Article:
From Hell shows the Hughes brothers (Albert and Allen) making good on the promise they displayed in earlier "urban" movies like Menace II Society and Dead Presidents. Which is one of the many reasons to like From Hell, for even though it's set in 1888 London during the infamous Jack the Ripper's serial killing spree, the African-American brother directing duo boasts that this is just another "urban" crime drama.
What a novel idea, pardoning any pun since the film is inspired by the critically hailed graphic novel by Alan Moore and Eddie Campbell. But it's a key point here, because for all the style that this pair provides -- sped-up cinematography, lavish costumes, scenes bleeding in ash and red, a fair share of gore -- there is a surprising amount of commentary bubbling underneath what is supposed to be another Grand Guignol of a thriller. Not quite. In this fictionalized telling of the Jack the Ripper murder mystery -- the unsolved crime of the brutal stabbings and disembowelments of Whitechapel District prostitutes -- screenwriters Terry Hayes and Rafael Yglesias and the Hughes brothers see the killings as a conspiracy that may go all the way up to Queen Victoria. While there's plenty of gore, the filmmakers seem more intent on unnerving than frightening.
In their earlier works, the Hughes brothers got plenty of credit for what were essentially stylistic and good-intentioned crime dramas, but one could feel the pull of melodrama weighing them down. And yet, in this chilling period piece, everything feels perfect, perhaps because melodrama plays better through the haze of a foreign time and place cemented in legend.
The Hughes brothers go one step further by adding the layers of not only the conspiracy theory -- which makes a whole lot of sense -- but also by casting the prostitutes (and most of the Whitechapel denizens) as cruel victims of England's socioeconomic indifference. Indeed, history bears this out; Whitechapel was a horrific place to live. And women bore the brunt of this oppression, many of whom were forced to turn to prostitution. Indeed, one could take the film's title and apply it to Whitechapel instead of the killer's place of origin.
But enough of the history lesson. The real question is, how good do Johnny Depp and Heather Graham look, right? Once again, the Hughes brothers are right on the mark. Depp's one of the brightest stars of his young generation, always zigging when we think he'll zag, and we love him for it -- partly because of those soft brown eyes and smooth skin. As the opium-addled Inspector Abberline, Depp fights through his dragon-chasing haze (and grief over his dead wife) to find the truth, catch the killer and protect the prostitutes. And for good reason; Heather Graham, as the real-life Mary Kelly, is of course the beautiful hooker with the heart of gold, even if her crimson mane is the boldest of red flags.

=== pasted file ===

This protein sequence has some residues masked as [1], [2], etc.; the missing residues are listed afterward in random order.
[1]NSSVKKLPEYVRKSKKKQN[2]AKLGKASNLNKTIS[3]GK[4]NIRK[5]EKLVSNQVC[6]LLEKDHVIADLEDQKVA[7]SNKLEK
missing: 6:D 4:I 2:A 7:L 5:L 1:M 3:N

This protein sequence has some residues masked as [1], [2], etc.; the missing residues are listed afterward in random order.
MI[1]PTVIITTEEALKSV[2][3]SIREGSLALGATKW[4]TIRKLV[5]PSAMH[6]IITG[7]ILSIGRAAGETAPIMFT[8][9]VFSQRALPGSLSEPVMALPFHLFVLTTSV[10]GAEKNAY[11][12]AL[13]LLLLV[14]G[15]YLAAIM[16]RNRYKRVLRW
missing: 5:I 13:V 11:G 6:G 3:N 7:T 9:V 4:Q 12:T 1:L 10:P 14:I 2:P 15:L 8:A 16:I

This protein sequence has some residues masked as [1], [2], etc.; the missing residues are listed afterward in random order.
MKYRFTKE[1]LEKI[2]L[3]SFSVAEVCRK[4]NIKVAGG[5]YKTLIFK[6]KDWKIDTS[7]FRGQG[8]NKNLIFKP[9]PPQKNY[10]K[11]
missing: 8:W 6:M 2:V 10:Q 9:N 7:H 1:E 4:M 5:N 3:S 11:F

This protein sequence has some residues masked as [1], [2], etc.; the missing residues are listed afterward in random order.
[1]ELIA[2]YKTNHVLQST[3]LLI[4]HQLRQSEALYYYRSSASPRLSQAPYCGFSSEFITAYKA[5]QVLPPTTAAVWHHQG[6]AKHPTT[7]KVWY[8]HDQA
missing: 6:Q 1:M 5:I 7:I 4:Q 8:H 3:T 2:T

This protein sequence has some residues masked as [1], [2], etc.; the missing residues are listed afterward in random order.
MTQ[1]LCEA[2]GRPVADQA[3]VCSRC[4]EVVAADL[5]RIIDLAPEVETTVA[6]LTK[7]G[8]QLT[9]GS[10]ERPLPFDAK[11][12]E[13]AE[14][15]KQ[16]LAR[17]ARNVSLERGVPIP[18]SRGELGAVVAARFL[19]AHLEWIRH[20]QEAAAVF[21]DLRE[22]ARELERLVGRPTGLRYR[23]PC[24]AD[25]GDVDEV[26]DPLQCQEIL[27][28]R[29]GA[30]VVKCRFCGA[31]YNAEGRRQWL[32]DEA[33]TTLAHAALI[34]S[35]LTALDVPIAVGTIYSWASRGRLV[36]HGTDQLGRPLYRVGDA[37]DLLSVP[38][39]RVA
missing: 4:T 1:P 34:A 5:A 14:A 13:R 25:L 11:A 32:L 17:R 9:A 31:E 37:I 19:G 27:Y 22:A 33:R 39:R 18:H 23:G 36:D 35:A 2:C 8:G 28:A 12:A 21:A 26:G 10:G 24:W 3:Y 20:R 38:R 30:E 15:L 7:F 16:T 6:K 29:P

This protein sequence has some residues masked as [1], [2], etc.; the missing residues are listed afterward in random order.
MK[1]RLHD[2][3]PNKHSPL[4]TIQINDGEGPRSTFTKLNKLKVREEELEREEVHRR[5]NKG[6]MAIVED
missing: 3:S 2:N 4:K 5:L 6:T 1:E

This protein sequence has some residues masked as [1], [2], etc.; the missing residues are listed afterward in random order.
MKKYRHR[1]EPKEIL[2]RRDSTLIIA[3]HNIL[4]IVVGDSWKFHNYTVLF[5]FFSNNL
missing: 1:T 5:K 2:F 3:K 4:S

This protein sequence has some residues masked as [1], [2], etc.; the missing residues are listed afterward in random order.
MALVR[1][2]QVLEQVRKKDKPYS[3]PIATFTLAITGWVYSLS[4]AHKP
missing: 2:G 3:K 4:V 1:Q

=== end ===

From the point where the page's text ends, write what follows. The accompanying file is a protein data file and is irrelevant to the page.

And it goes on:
While Depp's Abberline dead-pans his way through the film, a man as grim as the crime he's investigating, Graham's Mary is typical of her previous work. Graham's no technician, as limited an actress as there is going today, but she always stays within herself, playing to the strengths that lie in her big green eyes, high cheekbones and ample cleavage. But she's also a yard smarter than her friends, more angry than scared while fighting to survive.
It's no coincidence that these two provide the serene island beauty in contrast to one of the ugliest Londons ever to hit the big screen. In fact, there is ugliness everywhere: on the rat-infested cobblestone streets, in the seedy tenements where the prostitutes take a breather, in the bars where they drown their sorrows, and yes, even in Jack the Ripper's black heart. If anyone's going to survive this terror, it's got to the pretty people.
For that to happen, the crime has to be solved, and while it would be imprudent to give away the ending, in this version the crime is solved. And while the film has been criticized elsewhere for not being true to the graphic novel, I'd argue that it doesn't matter one lick. The Hughes brothers, ever the craftsmen, build the mystery block by block, dropping all the right clues at the right time, tossing out the usual red herring or two to set up the suspects. And even if you've figured it out a little early, you still enjoy the buildup set against the turn of a very important century. This was a time when mankind was just starting to grasp the potential of science, but here it's still a source of wonder and suspicion. A brief scene that involves the famed "Elephant Man," John Merrick, shows men of science gawking at the deformed man, not knowing quite what to do.
Aside from Depp and Graham, the Hughes benefit from an excellent supporting cast (thankfully Brits all, just about), including Robbie Coltrane as Abberline's faithful but weary cohort and the legendary Sir Ian Holm as a helpful royal family physician. Together with the Hughes brothers, From Hell becomes a nice little slice of movie-watching heaven.